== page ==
Where Else Should I Look in Google Analytics?

    There is life (and great data) beyond the Audience > Overview dashboard, and we highly recommend exploring many of the tools and options that await your experimentation. While you could spend days sifting through all of the data Google Analytics provides, below is a list of some of the most useful data to observe and regularly review:

    • Traffic Sources: By going to Acquisition > All Traffic > Channels, you can view a breakdown of how users come to your site, whether it’s through search engines like Google (“Organic Search”), typing in your URL directly into their browser (“Direct”), links from other sites (“Referral”), or from social media channels (“Social”). Pro tip: click on the pie chart icon on the right to see a more visual breakdown of the percentages.

    Google Analytics

    • Referrals: Referrals, or other sites linking to your site, have a big impact on rankings and SEO. The quality of these links is what truly matters, so it’s important to review the sites that are linking to your site. To view the referrals, go to Acquisition > All Traffic > Referrals.
    • Site Content: Since we already went over how to navigate to your top landing pages, you may be wondering which pages of your site have received the most views, overall. Note: a landing page is the page a user entered the site through, while top “Site Content” refers to the site’s top page views, regardless of the user’s entry point. To view the most viewed pages on your site, go to Behavior > Site Content > All Pages.
    • Geography: Curious as to what part of the world, U.S., or even city your site’s visitors are coming from? Luckily for you, Google Analytics is not afraid to be ever-so-helpfully creepy. Navigate to Audience > Geo > Location to view the top countries. From there, you can drill in deeper by clicking on a specific country, and, from there, even a specific state.
    • Social Media: If you’re posting social media links to your site, such as blog posts, career postings, news items and more, then you should be monitoring how much traffic these posts are driving to your site. To do this, go to Acquisition > Social > Overview. From there, you can see a snapshot of all the social media channels that are bringing traffic to your site.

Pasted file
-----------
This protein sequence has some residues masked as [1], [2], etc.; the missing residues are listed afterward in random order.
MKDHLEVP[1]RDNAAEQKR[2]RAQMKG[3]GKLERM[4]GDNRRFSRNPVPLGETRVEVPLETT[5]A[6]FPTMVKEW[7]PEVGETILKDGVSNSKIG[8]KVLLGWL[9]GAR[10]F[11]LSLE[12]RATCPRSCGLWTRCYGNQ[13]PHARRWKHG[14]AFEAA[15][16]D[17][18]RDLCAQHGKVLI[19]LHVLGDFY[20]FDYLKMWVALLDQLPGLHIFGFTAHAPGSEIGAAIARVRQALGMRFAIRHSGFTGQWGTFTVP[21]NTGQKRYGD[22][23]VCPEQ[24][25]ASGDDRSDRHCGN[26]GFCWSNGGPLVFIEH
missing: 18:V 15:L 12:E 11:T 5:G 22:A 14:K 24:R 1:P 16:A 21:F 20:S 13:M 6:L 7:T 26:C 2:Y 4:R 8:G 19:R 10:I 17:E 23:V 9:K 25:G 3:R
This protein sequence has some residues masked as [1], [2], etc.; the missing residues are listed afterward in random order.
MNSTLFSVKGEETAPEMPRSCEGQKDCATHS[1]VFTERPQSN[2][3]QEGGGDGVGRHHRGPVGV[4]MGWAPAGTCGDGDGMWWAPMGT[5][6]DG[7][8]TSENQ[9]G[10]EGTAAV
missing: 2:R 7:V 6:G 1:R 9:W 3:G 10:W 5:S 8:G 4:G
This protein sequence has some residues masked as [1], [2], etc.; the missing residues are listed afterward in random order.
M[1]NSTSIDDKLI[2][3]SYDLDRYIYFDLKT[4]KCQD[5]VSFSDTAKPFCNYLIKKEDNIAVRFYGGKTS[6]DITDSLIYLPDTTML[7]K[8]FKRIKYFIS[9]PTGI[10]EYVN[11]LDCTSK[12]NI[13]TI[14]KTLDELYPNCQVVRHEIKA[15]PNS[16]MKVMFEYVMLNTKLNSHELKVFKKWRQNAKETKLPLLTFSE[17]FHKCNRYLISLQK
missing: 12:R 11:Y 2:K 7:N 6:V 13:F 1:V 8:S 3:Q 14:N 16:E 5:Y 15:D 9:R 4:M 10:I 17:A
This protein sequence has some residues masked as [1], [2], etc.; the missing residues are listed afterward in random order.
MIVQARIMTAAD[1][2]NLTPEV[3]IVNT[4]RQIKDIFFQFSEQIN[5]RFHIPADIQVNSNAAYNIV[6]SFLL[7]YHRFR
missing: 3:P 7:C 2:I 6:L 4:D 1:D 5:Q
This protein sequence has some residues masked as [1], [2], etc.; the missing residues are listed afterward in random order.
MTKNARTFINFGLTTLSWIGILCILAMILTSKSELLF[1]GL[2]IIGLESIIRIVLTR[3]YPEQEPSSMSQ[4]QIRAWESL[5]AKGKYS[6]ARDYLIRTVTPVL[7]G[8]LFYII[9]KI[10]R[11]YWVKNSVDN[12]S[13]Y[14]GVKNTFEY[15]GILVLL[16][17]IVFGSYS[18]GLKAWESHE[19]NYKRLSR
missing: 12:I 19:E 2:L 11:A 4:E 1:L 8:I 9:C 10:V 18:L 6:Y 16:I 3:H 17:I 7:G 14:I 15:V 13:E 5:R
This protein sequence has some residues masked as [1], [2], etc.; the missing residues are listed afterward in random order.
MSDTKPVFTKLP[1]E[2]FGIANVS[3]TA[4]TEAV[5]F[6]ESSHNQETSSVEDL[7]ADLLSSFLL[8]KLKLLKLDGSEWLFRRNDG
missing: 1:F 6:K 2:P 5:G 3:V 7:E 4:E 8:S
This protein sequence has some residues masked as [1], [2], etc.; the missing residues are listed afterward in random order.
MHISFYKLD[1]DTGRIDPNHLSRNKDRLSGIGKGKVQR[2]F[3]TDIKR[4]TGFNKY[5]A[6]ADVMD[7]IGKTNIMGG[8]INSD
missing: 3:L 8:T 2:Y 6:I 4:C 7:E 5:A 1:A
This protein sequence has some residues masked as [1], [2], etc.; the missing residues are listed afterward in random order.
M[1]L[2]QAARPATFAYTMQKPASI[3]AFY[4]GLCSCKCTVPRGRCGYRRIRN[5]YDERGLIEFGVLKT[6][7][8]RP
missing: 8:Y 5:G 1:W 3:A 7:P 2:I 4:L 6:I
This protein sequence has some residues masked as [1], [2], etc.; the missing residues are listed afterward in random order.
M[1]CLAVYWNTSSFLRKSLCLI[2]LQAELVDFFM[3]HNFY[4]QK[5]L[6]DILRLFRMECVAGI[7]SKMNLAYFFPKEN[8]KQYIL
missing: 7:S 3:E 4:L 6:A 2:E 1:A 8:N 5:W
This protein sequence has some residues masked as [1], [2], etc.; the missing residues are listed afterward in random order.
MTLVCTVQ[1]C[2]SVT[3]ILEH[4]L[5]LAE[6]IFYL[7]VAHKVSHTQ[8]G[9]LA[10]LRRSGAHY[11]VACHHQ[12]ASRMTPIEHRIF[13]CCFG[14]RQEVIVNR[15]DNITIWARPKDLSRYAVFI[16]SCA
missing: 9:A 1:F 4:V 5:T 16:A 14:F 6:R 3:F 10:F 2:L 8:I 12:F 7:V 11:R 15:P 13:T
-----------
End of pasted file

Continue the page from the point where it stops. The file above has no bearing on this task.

Google Analytics

    Once you have that down, there is plenty more to discover and track through Google Analytics. To take it to the next level, explore behavior flow, search console and goals and events to help you better understand and track website activity and rankings.

    For now, we’ll leave with you the basic-but-essential Google Analytics tips above. By all means, once you have your bearings straight on these, feel free to poke around into the unknown, do a bit of experimentation and get your hands (digitally) dirty in the countless tools that this fantastic service provides. In our industry (and, honestly, any industry), results and goal setting are vital to measuring success and failure. Google has granted us with a priceless tool to help put real numbers to our virtual storefronts.

  3. Orlando PRSA Links

    I had the chance today to address a large group of public relations professionals at the Orlando chapter of the Public Relations Society of America (www.prsaorlando.org). As part of my talk, I promised to post some links of some of the sites we discussed. Here is a brief run-down:

  4. WordTracker
  5. – a great resource for keyword research

  6. Seth Godin’s Four Things Worth Doing
  7. – Core Web principles to keep in mind

  8. Google Analytics
  9. – powerful analytical tool for marketers

  10. Web 2.0 Wikipedia Entry
  11. – a general description of the concept

  12. Threadless
  13. – an oft-touted Web 2.0 concept in action

  14. Apple iPhone
  15. – likely game-changer in Web mobility

    Thanks again to the group for having me…I genuinely enjoyed the exchange!

  16. Link Rundown

    If you have a minute, check out http://www.bubbl.us. It’s a pretty cool Web-based productivity application for diagrams, brainstorming, etc. This is the type of Web-based app that the world has been warning Microsoft about for some time (i.e. Google Apps).
    Also, check out the new release of Google Analytics, something every marketer/business owner/Web site operator should find the time to do. Google just released a new version and the reviews are starting to come in. Check out reviews by beconfused, Mashable, and Mydeology. All seem to be relatively positive, save a few errors that still remain in the new site.